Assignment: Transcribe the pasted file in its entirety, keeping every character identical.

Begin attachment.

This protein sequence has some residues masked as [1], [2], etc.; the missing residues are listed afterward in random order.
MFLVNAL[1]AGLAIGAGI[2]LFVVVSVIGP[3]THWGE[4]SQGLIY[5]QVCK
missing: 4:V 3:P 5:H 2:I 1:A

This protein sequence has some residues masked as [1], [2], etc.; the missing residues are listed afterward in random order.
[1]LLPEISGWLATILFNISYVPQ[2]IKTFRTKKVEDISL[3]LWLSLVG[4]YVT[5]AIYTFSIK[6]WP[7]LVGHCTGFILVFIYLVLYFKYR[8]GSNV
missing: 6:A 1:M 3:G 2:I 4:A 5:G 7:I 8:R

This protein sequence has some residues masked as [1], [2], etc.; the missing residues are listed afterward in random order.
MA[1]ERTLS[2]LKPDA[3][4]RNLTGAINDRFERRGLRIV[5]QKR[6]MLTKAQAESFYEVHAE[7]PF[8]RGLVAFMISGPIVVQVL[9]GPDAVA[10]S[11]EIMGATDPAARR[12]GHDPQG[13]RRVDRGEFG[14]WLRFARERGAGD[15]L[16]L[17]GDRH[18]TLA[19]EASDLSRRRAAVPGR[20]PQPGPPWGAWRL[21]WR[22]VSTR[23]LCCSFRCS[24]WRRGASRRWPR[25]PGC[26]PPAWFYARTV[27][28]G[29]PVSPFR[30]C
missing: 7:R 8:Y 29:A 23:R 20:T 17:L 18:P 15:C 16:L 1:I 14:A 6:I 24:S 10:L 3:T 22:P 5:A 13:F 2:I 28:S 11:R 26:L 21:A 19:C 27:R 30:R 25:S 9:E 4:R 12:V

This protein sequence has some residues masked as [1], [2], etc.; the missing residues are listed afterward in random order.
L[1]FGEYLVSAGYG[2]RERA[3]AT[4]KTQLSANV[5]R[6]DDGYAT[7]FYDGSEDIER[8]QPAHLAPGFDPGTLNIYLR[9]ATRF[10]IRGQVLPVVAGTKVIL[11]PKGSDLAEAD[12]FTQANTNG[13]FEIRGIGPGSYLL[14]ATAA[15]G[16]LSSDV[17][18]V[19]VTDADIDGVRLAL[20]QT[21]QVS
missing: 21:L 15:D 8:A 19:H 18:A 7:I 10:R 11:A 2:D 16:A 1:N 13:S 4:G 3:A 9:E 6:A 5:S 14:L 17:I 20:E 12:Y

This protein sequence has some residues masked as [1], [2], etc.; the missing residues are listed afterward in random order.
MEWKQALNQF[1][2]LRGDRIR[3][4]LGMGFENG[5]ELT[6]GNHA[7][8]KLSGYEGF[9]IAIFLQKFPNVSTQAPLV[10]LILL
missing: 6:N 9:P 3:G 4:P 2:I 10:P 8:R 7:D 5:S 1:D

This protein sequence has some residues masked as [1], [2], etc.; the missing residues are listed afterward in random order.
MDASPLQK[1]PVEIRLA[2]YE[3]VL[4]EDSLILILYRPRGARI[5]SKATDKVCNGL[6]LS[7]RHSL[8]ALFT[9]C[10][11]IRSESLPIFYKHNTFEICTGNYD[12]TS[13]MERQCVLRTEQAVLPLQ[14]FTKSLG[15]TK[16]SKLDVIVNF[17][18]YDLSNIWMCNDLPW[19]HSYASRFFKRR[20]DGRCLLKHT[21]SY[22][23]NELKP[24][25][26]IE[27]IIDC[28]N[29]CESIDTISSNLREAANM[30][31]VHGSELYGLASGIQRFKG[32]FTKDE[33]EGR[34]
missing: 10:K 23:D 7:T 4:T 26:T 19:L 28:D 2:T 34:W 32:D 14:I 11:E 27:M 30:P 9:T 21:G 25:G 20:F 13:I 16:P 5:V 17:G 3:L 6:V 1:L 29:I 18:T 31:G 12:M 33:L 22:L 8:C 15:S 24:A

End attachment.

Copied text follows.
This protein sequence has some residues masked as [1], [2], etc.; the missing residues are listed afterward in random order.
MFLVNAL[1]AGLAIGAGI[2]LFVVVSVIGP[3]THWGE[4]SQGLIY[5]QVCK
missing: 4:V 3:P 5:H 2:I 1:A

This protein sequence has some residues masked as [1], [2], etc.; the missing residues are listed afterward in random order.
[1]LLPEISGWLATILFNISYVPQ[2]IKTFRTKKVEDISL[3]LWLSLVG[4]YVT[5]AIYTFSIK[6]WP[7]LVGHCTGFILVFIYLVLYFKYR[8]GSNV
missing: 6:A 1:M 3:G 2:I 4:A 5:G 7:I 8:R

This protein sequence has some residues masked as [1], [2], etc.; the missing residues are listed afterward in random order.
MA[1]ERTLS[2]LKPDA[3][4]RNLTGAINDRFERRGLRIV[5]QKR[6]MLTKAQAESFYEVHAE[7]PF[8]RGLVAFMISGPIVVQVL[9]GPDAVA[10]S[11]EIMGATDPAARR[12]GHDPQG[13]RRVDRGEFG[14]WLRFARERGAGD[15]L[16]L[17]GDRH[18]TLA[19]EASDLSRRRAAVPGR[20]PQPGPPWGAWRL[21]WR[22]VSTR[23]LCCSFRCS[24]WRRGASRRWPR[25]PGC[26]PPAWFYARTV[27][28]G[29]PVSPFR[30]C
missing: 7:R 8:Y 29:A 23:R 20:T 17:L 18:P 15:C 16:L 1:I 14:A 6:I 24:S 10:L 3:T 22:P 5:A 13:F 2:I 28:S 11:R 26:L 21:A 19:C 27:R 30:R 25:S 9:E 4:R 12:V

This protein sequence has some residues masked as [1], [2], etc.; the missing residues are listed afterward in random order.
L[1]FGEYLVSAGYG[2]RERA[3]AT[4]KTQLSANV[5]R[6]DDGYAT[7]FYDGSEDIER[8]QPAHLAPGFDPGTLNIYLR[9]ATRF[10]IRGQVLPVVAGTKVIL[11]PKGSDLAEAD[12]FTQANTNG[13]FEIRGIGPGSYLL[14]ATAA[15]G[16]LSSDV[17][18]V[19]VTDADIDGVRLAL[20]QT[21]QVS
missing: 21:L 15:D 8:A 19:H 18:A 7:I 10:R 11:A 2:D 16:A 1:N 13:S 4:G 3:A 9:E 6:A 5:S 14:L 17:I 20:E 12:Y

This protein sequence has some residues masked as [1], [2], etc.; the missing residues are listed afterward in random order.
MEWKQALNQF[1][2]LRGDRIR[3][4]LGMGFENG[5]ELT[6]GNHA[7][8]KLSGYEGF[9]IAIFLQKFPNVSTQAPLV[10]LILL
missing: 6:N 9:P 3:G 4:P 2:I 10:P 8:R 7:D 5:S 1:D

This protein sequence has some residues masked as [1], [2], etc.; the missing residues are listed afterward in random order.
MDASPLQK[1]PVEIRLA[2]YE[3]VL[4]EDSLILILYRPRGARI[5]SKATDKVCNGL[6]LS[7]RHSL[8]ALFT[9]C[10][11]IRSESLPIFYKHNTFEICTGNYD[12]TS[13]MERQCVLRTEQAVLPLQ[14]FTKSLG[15]TK[16]SKLDVIVNF[17][18]YDLSNIWMCNDLPW[19]HSYASRFFKRR[20]DGRCLLKHT[21]SY[22][23]NELKP[24][25][26]IE[27]IIDC[28]N[29]CESIDTISSNLREAANM[30][31]VHGSELYGLASGIQRFKG[32]FTKDE[33]EGR[34]
missing: 10:K 23:D 7:T 4:T 26:T 19:L 28:D 2:T 34:W 32:D 14:I 11:E 27:M 30:P 9:T 21:G 25:G 20:F 13:I 16:P 5:V 17:G 3:L 6:V 1:L 29:I 18:T 31:G 12:M 33:L 22:L 8:C 15:S 24:A